The announcement was met with dismay on social media and sparked calls to for ex-service personnel to attend the National Service of Remembrance and the two minute silence at 11am on November 8 despite being told to stay away.
To all veterans. Still fall in at the Cenotaph
One defiant activist said: “To all veterans. Still fall in at the Cenotaph.”
Another tweeted: “Remembrance Sunday at the Cenotaph will be closed over coronavirus.
“I’m not accepting this.”
And another said: “An absolute shambles. I’ll certainly be honouring Remembrance Sunday as normal.”
Others said they would mark the occasion at local war memorials although councils have been ordered to ensure any events comply with regional COVID-19 restrictions.
One tweeted: “Do as I will. Attend your local cenotaph at the appointed hour.”
Another said: “I’ll be at my local cenotaph.”
This year’s service at the Cenotaph is closed to members of the public
Around 10,000 people usually gather at the central London monument for the poignant ceremony but ministers said they had taken the decision to close this year’s event to the public in line with medical and scientific advice as the capital enters Tier Two of the coronavirus alert system.
People being are urged to remember the fallen by joining a national moment of silence at 11am as the service is broadcast nationwide on BBC One, ITV and Sky on Sunday November 8.
The occasion is still being marked on a much smaller scale in Whitehall with representatives of the royal family, the Government and the armed forces, and a small representation from the Commonwealth, other countries and territories, all laying wreaths.
The traditional march past by veterans will not take place but a small number will be invited to the service which will be made COVID-secure by minimising attendance and ensuring strict social distancing measures are in place.
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Some have vowed to defy the ban and go to the Cenotaph on Remembrance Sunday
Ministers said the decision has been made in line with scientific and medical advice
This year’s parade would also have marked the 100th anniversary of the unveiling of the Cenotaph by King George V on Armistice Day 1920 and of the interment of the Tomb of the Unknown Warrior in Westminster Abbey.
Culture Secretary Oliver Dowden said: “This Remembrance Sunday has a particular significance as it marks one hundred years since the Cenotaph was installed.
“Whilst we will mark this occasion properly, it is with a heavy heart that I must ask people not to attend the ceremony at the Cenotaph this year in order to keep veterans and the public safe.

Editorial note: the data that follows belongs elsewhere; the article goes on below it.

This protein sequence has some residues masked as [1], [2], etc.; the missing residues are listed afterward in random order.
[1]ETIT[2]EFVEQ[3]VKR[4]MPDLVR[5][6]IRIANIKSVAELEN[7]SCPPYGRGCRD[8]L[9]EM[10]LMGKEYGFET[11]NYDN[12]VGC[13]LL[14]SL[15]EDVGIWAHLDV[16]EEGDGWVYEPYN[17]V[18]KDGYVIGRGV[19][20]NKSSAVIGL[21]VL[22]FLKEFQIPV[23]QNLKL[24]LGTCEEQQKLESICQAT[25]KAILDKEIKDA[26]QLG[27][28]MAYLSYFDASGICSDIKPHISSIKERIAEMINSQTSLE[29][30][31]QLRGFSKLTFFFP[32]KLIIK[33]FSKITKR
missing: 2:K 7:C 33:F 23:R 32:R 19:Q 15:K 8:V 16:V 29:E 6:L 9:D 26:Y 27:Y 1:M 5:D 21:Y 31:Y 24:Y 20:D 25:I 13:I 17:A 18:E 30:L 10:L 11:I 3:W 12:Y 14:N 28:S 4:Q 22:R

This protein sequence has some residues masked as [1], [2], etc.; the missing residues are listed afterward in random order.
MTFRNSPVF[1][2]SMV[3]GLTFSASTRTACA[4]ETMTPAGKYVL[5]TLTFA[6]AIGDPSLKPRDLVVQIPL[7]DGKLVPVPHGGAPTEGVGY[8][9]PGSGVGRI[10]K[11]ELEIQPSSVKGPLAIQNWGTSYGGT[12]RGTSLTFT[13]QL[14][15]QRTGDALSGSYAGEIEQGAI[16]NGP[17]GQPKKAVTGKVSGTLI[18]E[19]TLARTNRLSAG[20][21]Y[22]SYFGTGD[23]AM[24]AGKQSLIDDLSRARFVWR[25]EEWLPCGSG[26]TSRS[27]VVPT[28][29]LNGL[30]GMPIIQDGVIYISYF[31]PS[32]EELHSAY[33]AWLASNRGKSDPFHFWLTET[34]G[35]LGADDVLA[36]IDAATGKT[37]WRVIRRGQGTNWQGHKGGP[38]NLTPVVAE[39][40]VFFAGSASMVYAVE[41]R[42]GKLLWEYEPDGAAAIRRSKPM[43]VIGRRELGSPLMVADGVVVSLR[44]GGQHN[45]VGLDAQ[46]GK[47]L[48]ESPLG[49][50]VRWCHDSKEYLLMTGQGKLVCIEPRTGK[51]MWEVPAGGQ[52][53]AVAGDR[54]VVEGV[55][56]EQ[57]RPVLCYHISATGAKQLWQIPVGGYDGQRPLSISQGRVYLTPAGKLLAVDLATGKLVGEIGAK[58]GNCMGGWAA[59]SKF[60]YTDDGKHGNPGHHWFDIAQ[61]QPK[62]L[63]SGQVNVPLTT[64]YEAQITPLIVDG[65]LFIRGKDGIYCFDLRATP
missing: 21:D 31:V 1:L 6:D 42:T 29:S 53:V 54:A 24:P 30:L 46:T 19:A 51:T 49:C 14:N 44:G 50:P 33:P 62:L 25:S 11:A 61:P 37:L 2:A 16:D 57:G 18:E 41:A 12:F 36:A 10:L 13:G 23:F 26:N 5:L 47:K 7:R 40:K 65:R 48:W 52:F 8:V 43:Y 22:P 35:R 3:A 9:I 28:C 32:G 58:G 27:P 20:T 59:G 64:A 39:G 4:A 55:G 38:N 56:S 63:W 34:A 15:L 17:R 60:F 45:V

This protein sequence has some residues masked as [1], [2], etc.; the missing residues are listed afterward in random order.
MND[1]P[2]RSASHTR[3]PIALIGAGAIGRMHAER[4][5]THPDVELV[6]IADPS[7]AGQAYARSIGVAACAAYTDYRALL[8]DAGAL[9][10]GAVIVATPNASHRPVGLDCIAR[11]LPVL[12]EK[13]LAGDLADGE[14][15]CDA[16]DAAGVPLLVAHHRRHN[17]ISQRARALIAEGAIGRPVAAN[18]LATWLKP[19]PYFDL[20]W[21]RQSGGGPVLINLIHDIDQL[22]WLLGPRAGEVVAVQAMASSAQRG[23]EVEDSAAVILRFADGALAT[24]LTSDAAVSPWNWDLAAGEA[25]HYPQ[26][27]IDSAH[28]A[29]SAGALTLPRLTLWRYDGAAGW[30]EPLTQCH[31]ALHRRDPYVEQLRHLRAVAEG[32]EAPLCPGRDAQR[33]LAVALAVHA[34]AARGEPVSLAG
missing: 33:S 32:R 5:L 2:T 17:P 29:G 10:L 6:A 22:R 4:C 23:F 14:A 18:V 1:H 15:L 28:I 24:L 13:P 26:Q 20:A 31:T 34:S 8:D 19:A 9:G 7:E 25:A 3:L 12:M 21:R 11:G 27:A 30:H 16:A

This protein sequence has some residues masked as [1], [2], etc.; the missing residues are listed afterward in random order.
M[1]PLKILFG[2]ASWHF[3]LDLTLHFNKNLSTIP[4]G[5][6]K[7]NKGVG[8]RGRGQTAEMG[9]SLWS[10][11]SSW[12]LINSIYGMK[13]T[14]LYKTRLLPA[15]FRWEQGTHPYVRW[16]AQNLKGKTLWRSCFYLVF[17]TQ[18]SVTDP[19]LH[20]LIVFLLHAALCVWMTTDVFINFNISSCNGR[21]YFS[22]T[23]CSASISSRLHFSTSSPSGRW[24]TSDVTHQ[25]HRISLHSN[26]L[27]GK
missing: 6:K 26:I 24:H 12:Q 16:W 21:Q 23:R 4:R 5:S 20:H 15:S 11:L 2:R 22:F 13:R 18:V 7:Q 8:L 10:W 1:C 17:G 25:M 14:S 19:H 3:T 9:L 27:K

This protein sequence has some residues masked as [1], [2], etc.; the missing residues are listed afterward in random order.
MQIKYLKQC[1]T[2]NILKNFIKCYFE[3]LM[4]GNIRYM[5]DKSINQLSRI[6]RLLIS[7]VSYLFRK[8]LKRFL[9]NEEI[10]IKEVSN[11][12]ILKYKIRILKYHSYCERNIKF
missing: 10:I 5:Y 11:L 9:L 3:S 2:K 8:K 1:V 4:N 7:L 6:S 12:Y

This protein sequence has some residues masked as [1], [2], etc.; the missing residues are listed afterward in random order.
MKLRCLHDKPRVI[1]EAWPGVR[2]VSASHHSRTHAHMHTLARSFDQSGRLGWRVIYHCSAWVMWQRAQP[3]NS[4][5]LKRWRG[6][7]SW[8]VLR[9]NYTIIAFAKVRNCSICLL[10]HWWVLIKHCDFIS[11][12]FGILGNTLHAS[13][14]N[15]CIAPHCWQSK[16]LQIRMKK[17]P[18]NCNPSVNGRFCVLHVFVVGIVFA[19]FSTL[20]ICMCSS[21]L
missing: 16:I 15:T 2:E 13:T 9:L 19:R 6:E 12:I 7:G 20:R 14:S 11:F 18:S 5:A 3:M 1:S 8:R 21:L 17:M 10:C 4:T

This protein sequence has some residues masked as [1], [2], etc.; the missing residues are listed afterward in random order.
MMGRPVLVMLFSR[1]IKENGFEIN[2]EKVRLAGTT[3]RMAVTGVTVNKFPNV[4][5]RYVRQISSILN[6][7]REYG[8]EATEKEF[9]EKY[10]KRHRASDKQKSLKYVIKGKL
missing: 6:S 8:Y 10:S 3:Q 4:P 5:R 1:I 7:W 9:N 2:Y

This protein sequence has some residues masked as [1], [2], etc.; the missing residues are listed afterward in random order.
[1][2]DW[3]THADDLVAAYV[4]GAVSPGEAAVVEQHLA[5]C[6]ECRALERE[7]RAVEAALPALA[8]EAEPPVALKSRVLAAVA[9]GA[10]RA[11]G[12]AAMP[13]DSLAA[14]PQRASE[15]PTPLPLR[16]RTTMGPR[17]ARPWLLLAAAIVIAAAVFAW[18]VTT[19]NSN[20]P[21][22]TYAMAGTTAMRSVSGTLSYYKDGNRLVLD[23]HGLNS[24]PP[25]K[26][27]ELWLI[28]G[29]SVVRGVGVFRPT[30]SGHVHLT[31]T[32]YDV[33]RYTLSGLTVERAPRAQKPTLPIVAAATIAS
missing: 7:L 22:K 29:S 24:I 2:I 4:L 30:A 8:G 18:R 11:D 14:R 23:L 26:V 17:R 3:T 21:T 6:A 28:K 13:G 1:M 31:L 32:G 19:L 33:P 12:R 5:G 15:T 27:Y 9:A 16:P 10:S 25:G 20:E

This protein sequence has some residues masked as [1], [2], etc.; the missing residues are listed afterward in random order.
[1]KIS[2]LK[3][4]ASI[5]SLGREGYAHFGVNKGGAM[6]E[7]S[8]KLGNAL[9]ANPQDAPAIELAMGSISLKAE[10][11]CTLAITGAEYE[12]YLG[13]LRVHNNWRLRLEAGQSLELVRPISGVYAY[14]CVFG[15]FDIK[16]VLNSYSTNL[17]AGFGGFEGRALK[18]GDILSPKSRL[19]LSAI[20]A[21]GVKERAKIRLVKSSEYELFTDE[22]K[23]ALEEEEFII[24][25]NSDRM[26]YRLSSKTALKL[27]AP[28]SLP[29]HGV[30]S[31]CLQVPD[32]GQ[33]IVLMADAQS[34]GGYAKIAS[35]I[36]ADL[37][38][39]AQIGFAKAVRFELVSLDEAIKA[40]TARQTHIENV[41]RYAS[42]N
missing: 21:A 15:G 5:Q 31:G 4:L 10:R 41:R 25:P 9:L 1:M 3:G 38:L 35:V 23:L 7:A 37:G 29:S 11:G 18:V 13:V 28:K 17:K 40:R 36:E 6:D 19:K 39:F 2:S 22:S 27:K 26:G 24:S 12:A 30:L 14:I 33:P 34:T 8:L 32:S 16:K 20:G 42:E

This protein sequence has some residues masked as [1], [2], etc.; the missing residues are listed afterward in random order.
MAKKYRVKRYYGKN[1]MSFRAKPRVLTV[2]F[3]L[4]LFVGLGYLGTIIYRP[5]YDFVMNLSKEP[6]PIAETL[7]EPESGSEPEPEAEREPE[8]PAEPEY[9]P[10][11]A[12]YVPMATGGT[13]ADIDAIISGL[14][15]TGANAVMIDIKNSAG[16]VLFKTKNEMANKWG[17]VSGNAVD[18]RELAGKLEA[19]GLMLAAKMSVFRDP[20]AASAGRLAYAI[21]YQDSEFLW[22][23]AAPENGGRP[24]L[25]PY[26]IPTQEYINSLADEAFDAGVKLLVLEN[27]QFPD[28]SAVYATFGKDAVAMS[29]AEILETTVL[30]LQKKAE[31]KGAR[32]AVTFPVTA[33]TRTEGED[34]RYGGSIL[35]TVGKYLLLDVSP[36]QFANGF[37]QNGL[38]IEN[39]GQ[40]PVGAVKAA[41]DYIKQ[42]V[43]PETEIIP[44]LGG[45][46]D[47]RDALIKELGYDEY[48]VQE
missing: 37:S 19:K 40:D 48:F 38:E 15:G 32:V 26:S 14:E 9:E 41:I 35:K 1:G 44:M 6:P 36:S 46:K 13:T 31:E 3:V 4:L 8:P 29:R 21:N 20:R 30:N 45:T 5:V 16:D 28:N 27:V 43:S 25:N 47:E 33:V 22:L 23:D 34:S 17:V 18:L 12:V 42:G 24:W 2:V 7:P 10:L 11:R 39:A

“We will ensure our plans for the day are a fitting tribute to those who paid the ultimate sacrifice and that our veterans are at the heart of the service – with the nation able to watch safely from home.”
Defence Secretary, Ben Wallace said: “I am as disappointed as the rest of the armed forces community that our usual arrangements for Remembrance Sunday cannot go ahead as normal.
“However, like the successful VE and VJ Day commemorations, the armed forces will join with the Royal British Legion to lead the nation once again in showing our respects to those who have made the ultimate sacrifice.”
Bob Gamble from the Royal British Legion said he was deeply disappointed the parade could not go ahead but urged people to mark Remembrance Sunday with their own personal tribute and to observe the two minute silence.
Mr Gamble said: “The decision not to proceed with the annual March Past the Cenotaph has been taken by the Government based on expert advice to protect the health and well-being of all those would have been travelling to and participating in the event.
“Whilst it is deeply disappointing that the march will not be taking place this year, we can all still play a part in ensuring we mark the occasion appropriately and pay tribute to the service and sacrifice of our armed forces on Remembrance Sunday.
“We are encouraging people across the country to participate in their own personal moment of Remembrance whether that be watching the Service on television or pausing for the two minute silence.”
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The annual parade has been cancelled for the first time in history
Members of the public are being urged to honour the fallen from their own homes this year
Minister for Defence People and Veterans Johnny Mercer said: “Remembrance Sunday holds a special place in our national life and I know that many people will be disappointed that they won’t be able to attend this year.
“But the key part of Remembrance is taking a moment to recognise those who have given their lives protecting this country.
“I hope that everyone will still be able to reflect on this sacrifice this year, despite the different arrangements.”
Actor and anti-woke Laurence Fox had earlier urged people to pay tribute on Remembrance Sunday.
He tweeted: “11th hour of the 11th day of the 11th month and the chosen Sunday.
“We don’t get to choose, postpone, rearrange or defer.
“It’s our duty and privilege to honour them.”